The last proprietary governor of Maryland, Sir Robert Eden (1741-1784) furnished his Annapolis mansion with expense and care in the hopes of making it the political and social center of the colony. The result was later described as “the best house in Annapolis,” but at the cost of considerable financial debt to the governor. Separated as a result of the American Revolutionary War, this presentation will examine the relationship of Robert Eden to his possessions and make a case for the place of objects in the historian’s understanding of the Loyalist experience.

Confiscating the Castle: The Legacy of Governor Robert Eden’s Annapolis Furnishings
Michelle Fitzgerald, Curatorial Fellow, Maryland Historical Society

The last proprietary governor of Maryland, Sir Robert Eden (1741-1784) furnished his Annapolis mansion with expense and care in the hopes of making it the political and social center of the colony. The result was later described as “the best house in Annapolis,” but at the cost of considerable financial debt to the governor. Separated as a result of the American Revolutionary War, this presentation will examine the relationship of Robert Eden to his possessions and make a case for the place of objects in the historian’s understanding of the Loyalist experience.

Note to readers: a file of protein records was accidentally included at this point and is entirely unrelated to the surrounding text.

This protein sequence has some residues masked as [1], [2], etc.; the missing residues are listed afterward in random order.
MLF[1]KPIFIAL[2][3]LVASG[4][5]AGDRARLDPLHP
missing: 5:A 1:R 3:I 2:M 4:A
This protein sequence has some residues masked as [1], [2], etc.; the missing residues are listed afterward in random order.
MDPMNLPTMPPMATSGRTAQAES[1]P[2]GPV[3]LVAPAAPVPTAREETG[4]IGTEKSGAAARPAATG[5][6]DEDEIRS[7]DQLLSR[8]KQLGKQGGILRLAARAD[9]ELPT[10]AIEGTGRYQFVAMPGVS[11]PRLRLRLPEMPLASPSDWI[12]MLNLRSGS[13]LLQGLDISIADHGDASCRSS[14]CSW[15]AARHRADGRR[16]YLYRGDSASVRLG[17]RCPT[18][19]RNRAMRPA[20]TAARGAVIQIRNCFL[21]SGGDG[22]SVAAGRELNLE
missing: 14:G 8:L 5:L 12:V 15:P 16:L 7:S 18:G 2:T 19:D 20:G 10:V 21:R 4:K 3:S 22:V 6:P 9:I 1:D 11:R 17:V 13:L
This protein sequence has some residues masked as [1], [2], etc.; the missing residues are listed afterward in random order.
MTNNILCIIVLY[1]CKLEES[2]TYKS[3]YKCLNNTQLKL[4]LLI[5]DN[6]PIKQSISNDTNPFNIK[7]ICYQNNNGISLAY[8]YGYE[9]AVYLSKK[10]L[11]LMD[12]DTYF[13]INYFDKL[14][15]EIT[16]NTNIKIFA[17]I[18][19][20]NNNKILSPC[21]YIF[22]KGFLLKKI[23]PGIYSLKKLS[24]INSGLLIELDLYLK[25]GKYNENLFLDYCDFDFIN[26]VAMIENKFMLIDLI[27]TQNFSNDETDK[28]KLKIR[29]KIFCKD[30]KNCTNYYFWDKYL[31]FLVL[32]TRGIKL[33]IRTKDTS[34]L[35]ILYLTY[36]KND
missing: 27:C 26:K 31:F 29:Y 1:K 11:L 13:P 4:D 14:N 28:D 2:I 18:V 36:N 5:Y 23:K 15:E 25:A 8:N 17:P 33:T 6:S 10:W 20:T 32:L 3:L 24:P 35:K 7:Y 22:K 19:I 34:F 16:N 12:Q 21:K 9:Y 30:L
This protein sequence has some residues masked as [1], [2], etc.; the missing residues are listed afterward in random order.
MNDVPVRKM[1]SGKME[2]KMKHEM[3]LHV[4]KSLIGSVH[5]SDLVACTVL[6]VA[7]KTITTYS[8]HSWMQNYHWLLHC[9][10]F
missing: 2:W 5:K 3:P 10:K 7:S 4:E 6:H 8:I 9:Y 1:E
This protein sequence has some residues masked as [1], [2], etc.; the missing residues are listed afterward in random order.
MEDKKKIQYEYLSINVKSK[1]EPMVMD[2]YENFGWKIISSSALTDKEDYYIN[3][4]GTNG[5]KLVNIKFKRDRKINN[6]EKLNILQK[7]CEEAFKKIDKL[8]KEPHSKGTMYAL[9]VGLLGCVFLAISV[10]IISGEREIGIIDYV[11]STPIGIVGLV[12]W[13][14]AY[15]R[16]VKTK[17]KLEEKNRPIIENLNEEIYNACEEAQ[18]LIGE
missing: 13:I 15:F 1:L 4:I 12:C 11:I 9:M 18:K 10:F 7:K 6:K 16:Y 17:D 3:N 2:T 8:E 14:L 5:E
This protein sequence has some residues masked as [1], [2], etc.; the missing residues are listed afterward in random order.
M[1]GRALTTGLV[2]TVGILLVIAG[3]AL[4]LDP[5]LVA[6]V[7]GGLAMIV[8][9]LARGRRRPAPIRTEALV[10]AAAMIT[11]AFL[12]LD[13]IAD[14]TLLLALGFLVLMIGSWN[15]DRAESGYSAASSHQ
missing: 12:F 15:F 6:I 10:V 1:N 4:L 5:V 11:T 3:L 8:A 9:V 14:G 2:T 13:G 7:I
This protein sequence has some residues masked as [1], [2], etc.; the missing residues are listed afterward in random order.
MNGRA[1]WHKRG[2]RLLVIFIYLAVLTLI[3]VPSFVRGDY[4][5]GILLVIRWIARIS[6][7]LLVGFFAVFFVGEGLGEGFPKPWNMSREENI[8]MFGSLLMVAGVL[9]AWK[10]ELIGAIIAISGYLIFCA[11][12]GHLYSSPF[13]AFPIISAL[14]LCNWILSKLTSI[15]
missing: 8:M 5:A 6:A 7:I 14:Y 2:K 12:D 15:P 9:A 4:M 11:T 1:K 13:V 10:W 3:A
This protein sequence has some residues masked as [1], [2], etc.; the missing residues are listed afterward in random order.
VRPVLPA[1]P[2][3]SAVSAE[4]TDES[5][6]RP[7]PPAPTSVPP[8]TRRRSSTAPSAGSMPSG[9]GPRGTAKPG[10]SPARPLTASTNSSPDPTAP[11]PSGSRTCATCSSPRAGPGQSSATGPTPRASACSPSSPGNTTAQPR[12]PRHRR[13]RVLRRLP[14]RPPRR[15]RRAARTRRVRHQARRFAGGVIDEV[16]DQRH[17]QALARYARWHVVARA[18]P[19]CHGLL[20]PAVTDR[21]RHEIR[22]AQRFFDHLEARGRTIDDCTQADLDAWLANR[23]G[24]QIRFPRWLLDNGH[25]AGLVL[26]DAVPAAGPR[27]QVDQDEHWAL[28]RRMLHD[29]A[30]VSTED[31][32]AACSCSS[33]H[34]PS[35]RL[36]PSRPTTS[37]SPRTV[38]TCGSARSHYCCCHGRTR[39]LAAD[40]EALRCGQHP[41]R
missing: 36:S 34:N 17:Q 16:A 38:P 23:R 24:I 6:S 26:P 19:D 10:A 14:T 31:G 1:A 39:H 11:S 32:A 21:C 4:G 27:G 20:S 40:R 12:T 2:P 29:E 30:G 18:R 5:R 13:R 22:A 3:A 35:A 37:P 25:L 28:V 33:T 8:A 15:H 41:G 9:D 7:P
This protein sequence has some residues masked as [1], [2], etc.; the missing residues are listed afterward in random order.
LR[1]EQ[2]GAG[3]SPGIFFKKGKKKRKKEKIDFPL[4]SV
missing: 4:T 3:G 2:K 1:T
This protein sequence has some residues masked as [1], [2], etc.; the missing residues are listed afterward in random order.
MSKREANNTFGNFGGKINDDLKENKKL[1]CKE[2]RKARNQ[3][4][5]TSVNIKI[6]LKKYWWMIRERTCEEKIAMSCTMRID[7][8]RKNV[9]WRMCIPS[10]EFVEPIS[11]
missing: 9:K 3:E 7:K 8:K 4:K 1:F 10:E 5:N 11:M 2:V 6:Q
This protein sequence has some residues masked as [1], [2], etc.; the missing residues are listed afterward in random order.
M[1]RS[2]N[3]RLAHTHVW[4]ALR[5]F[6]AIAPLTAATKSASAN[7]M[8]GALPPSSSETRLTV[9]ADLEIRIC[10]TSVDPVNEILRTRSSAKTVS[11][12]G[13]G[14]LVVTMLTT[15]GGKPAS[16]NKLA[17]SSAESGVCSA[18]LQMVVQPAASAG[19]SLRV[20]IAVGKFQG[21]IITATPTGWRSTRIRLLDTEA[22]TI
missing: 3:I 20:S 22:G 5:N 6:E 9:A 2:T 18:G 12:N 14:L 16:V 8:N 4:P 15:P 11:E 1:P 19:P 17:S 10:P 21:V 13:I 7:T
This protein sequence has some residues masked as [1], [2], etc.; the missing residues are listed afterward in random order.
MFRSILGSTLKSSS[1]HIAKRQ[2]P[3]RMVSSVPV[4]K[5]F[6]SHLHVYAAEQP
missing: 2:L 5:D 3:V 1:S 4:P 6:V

November 1, 2018 6:00 PM   through   8:00 PM

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